An assessment of the content and quality of web-based information on cannabis and glaucoma from Google, Facebook, and YouTube found the information to be of varying quality [52], with 35% of reviewed websites and more than half of YouTube videos being presented by medical cannabis organization affiliates and lacking any professional medical authorship.

Social bots have been found to market unsubstantiated health claims in other domains [67] and to spread low-credibility information [68]. In a corpus of cannabis-related tweets, 14.5% of the posts were generated by bots, with health and medical claims being the second most prevalent subject [11].


This narrative review summarizes the findings of studies using web-based user-generated text as a data source to study the use of cannabis as medicine. This paper provides insights into the indications for which medicinal use of cannabis is occurring and the role of web-based user-generated text for consumers and for research purposes.

Indications for Cannabis Use

The studies found that cannabis was purported to help with a range of health conditions including cancer, sleep disorders, chronic pain, opioid use disorder, headaches, asthma, bowel disease, anxiety, depression, trauma, and PTSD, among other health issues. Cannabis was also described by some consumers as a boost to health, cited for its ability to help with relaxation and sleep, for enhancing stamina, and even to assist with creative activities and problem-solving [17]. The motivations for pursuing cannabis as alternative or complementary medicine described in the studies included failure of conventional treatments, their unwelcome side effects, and a desire to find more natural solutions, often in a context of uncontrolled or terminal disease and severe pain [30,45,46], or for addiction to prescribed or illicit drugs. This, coupled with the promotion of cannabis as natural and safe medicine, leads people to conclude that they have nothing to lose in trying cannabis.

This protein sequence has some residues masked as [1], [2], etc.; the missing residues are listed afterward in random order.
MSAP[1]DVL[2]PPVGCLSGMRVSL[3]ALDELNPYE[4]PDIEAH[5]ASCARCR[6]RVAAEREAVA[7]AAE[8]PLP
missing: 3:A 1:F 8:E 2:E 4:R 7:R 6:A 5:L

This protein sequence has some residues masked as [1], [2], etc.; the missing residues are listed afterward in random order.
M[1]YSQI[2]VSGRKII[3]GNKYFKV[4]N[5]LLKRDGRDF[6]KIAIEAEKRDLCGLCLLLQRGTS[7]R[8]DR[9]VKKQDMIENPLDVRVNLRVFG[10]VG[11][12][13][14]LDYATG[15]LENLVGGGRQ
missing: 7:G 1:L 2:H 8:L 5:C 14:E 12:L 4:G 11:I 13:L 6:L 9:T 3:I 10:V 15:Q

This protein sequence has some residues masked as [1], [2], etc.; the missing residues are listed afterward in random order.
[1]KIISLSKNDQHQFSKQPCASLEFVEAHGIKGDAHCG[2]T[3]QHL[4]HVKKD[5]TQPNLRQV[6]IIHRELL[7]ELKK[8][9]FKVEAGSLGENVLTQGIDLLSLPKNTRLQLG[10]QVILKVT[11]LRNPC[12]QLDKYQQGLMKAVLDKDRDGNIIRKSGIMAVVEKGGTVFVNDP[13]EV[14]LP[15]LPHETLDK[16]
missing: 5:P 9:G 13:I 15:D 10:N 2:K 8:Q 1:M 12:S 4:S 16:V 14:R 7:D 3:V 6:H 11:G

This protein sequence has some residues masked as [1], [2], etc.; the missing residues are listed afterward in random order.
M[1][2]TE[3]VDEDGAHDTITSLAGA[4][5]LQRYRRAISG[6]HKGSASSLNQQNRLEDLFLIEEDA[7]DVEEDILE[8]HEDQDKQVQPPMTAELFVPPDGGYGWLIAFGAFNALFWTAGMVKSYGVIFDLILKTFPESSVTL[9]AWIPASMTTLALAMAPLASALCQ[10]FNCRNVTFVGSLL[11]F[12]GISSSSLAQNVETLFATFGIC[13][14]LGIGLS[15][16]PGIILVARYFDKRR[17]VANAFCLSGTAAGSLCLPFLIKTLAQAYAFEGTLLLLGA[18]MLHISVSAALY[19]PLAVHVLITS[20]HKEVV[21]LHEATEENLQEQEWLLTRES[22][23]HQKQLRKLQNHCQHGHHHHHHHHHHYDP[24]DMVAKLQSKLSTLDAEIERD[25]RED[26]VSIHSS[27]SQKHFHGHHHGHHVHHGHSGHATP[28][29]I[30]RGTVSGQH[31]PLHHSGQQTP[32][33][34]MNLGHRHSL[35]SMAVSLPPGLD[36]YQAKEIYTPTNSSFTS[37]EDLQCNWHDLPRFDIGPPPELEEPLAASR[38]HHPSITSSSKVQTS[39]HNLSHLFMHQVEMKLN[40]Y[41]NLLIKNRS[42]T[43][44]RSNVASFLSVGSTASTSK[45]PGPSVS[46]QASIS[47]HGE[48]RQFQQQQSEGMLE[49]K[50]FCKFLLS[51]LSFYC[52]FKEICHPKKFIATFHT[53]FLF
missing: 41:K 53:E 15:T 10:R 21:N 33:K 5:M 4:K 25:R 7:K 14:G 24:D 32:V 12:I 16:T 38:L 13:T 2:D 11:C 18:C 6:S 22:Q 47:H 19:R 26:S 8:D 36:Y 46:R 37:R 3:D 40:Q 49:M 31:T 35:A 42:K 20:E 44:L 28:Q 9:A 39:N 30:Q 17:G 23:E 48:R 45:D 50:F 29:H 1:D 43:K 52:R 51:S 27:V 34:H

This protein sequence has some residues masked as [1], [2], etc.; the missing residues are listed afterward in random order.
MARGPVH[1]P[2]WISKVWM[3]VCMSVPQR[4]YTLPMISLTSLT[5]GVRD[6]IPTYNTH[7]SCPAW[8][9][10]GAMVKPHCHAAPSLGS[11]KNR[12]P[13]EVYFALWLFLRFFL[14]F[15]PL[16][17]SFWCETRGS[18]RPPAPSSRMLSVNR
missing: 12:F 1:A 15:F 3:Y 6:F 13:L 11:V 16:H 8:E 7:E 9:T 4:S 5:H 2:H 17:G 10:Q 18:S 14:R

Unclear or inaccurate labeling of cannabis products can lead to unexpected or adverse effects. Some studies found that less than 40% of CBD products were accurately labeled, while the rest were either underlabeled or overlabeled or did not state the presence of other ingredients such as the psychoactive tetrahydrocannabinol [69,70].

While cannabis is generally well tolerated, it has been reported to have a potential for negative effects, particularly among older adults and people with chronic disease, or owing to negative medication interactions [71]. There were cohorts in the study, such as pregnant women, who were long-term cannabis users and were concerned to know the health impacts of its continued use. This highlights that people who are susceptible to experiencing the ill effects of cannabis would benefit from accurate information and advice and monitoring by health providers.

Social Media for Consumers

These studies found that social media and the internet are used by the public to seek and share information about the medicinal use of cannabis. It was found that both internet searches and the support of web-based communities had a strong influence in deciding to use CBD. People trying new formulations or experimenting with new modes of use found advice from other users rather than health professionals, and these sources were often found on the web. Previous studies have found that consumers more frequently use the internet as their first source of information and consider the collective wisdom found on social media as a credible and accessible source of information [72,73]. Other studies have indicated that the growth in web-based cannabis resources is often accompanied by a lack of balanced information such as promotional articles, which purport to be scientific. These resources have been shown to contain misleading information regarding the medical effects of cannabis [74,75]. Therefore, despite the convenience and support offered by social media and web-based forums, consumers should be aware that information on the web is largely unregulated and that health professionals need to be more proactive in obtaining and disseminating accurate information to help their clients reach informed decisions.